Bullies—It’s time to show them the door

bullying-kidsEvery school has its share of bullies and most kids have heard the refrain,”Oh he’s just a big bully, don’t pay any attention to him and he’ll leave you alone.”  How many recall receiving guidance like that growing up?  I am afraid too many of us remember and would like to forget.  It seems that bullies come with the territory when one goes to school, or that is what many of us have come to believe.  They roamed the halls and stairwells, or loitered in rest rooms. They were always not far from the locker room, were always lurking on the playground at recess, rode the school bus, and they always seemed to appear when no teachers or administrators were around.  And yet everyone seemed to know who they were and what they did.

They loved knocking your books out of your hand, destroying your homework or favorite baseball card, or just taking it.  They loved to tease, hurt and intimidate you, or take your lunch or lunch money.  Sometimes embarrassing you seemed to be the goal of their day, from making fun of how you looked or dressed, to pulling your gym shorts down when the girls went by in gym class.  Oh yes, bullies were just part of the territory going to school—just one of those necessary rites of passage we were told, and one that we would have to confront on a daily basis.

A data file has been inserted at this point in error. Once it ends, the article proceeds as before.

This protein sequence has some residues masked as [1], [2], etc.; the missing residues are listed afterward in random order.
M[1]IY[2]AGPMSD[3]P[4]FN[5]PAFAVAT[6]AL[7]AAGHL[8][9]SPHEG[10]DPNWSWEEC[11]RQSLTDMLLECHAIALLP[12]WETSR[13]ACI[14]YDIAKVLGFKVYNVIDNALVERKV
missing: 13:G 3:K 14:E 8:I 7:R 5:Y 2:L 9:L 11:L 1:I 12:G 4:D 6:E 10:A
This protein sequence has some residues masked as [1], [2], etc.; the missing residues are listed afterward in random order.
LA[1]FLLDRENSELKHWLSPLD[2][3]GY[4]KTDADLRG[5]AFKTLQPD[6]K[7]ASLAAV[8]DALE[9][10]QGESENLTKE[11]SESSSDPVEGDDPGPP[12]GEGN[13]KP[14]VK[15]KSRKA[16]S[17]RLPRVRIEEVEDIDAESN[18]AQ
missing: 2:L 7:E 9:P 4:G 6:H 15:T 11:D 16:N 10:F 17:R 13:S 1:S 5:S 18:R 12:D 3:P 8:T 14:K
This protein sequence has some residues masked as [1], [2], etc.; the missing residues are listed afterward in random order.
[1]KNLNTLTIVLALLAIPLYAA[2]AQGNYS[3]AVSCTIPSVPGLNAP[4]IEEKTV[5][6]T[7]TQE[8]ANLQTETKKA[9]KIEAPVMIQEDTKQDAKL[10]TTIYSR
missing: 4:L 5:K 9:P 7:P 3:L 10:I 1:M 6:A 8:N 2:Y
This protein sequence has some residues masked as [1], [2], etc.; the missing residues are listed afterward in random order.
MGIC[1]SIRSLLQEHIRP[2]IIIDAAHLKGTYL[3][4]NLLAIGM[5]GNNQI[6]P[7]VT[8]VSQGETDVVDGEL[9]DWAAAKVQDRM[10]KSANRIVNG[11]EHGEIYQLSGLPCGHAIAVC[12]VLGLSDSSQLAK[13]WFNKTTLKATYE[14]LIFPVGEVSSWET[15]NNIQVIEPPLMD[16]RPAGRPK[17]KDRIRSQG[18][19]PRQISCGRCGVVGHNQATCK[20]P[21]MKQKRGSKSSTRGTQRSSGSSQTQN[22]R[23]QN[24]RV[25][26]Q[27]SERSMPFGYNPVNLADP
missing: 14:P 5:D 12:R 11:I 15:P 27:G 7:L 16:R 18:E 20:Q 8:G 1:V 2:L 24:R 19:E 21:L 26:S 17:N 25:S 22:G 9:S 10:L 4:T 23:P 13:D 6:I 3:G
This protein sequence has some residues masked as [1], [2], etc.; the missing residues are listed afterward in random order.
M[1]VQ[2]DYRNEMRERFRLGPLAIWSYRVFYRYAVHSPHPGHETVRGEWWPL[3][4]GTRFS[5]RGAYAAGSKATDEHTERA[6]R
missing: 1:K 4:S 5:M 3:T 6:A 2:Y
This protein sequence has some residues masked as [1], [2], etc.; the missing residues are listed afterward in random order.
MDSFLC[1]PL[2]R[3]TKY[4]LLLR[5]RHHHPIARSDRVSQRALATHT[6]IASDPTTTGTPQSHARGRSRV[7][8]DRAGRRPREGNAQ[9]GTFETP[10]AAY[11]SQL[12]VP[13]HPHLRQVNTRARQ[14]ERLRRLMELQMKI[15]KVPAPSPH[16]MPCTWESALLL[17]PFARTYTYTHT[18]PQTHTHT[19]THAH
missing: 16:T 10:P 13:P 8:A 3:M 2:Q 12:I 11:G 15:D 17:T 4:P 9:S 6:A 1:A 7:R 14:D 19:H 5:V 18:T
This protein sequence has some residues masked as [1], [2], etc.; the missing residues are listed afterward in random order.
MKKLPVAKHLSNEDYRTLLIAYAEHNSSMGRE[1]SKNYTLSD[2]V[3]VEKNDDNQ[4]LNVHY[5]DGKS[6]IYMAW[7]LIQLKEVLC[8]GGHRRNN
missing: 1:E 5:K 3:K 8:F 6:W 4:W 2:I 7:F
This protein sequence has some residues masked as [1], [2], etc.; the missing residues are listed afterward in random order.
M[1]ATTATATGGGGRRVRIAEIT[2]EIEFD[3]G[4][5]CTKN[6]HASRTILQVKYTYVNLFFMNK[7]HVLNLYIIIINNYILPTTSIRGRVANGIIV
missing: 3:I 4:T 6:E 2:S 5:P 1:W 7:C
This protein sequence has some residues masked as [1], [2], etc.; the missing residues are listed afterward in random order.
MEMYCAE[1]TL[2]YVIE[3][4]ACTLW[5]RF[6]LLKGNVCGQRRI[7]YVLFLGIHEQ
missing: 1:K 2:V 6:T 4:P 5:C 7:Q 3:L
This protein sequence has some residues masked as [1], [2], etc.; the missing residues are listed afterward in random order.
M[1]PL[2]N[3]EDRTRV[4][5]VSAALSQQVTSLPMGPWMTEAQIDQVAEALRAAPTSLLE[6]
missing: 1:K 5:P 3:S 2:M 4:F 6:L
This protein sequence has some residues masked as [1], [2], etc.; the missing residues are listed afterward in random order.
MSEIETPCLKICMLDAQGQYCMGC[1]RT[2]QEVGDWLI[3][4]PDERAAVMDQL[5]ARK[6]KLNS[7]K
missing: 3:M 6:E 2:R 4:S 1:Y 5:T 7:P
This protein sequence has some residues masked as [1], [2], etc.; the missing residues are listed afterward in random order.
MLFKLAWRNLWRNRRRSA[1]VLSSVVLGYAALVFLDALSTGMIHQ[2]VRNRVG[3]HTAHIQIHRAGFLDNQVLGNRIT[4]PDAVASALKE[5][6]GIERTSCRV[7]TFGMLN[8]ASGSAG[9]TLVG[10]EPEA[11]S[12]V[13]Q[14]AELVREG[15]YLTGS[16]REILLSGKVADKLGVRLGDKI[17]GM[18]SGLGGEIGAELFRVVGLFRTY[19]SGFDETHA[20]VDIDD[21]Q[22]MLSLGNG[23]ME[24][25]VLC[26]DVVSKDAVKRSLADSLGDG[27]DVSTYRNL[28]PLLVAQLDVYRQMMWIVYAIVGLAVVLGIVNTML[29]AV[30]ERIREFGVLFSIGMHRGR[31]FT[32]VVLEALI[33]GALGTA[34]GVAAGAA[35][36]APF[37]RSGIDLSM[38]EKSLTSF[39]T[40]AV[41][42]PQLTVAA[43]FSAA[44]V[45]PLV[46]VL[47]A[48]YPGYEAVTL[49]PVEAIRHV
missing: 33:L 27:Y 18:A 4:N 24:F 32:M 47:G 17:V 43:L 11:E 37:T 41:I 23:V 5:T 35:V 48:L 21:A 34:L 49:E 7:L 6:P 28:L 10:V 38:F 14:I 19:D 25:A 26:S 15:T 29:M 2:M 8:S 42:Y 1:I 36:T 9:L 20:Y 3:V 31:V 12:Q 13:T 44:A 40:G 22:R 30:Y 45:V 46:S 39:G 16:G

Well, not any more!  Enough is enough, as they say, and finally people need to take it seriously and call it what it actually is—assault, battery, menacing, theft, intimidation, harassment, destruction of private property and the list goes on.  Students need to speak up.  They need to tell their parents, teachers, or school administrators. And these adults and persons in authority need to be responsible and take action.  In fact, they have a fiduciary obligation to children in their care to do so.  Bullying is no longer to be tolerated or excused.  I submit that most teachers and administrators know who the bullies are in their building, and they know where bullying occurs.  It’s time to let the school community know that bullying will no longer be tolerated and that those that bully will be dealt with.  Turning a blind eye,  is no longer an option.  No child should be humiliated, intimidated, or made to fear going to school by some punk or punks be they male or female.  Bullies may have their own emotional problems, most do, but frankly, that is a secondary concern.  The first issue to be addressed is protecting the innocent, not the aggressor.  If the concept of zero tolerance has any place in schools, it most certainly should be applied to bullying and bullies.  Make no mistake, bullies are both male and female.  Their methods may differ – from physical intimidation to cyber bullying on the internet, but the results are the same.  Victims of bullying, both girls and boys, have been found to have problems with depression, anxiety, low self-esteem and poor school attendance, resulting in poor school performance. Bullying has also resulted in suicides.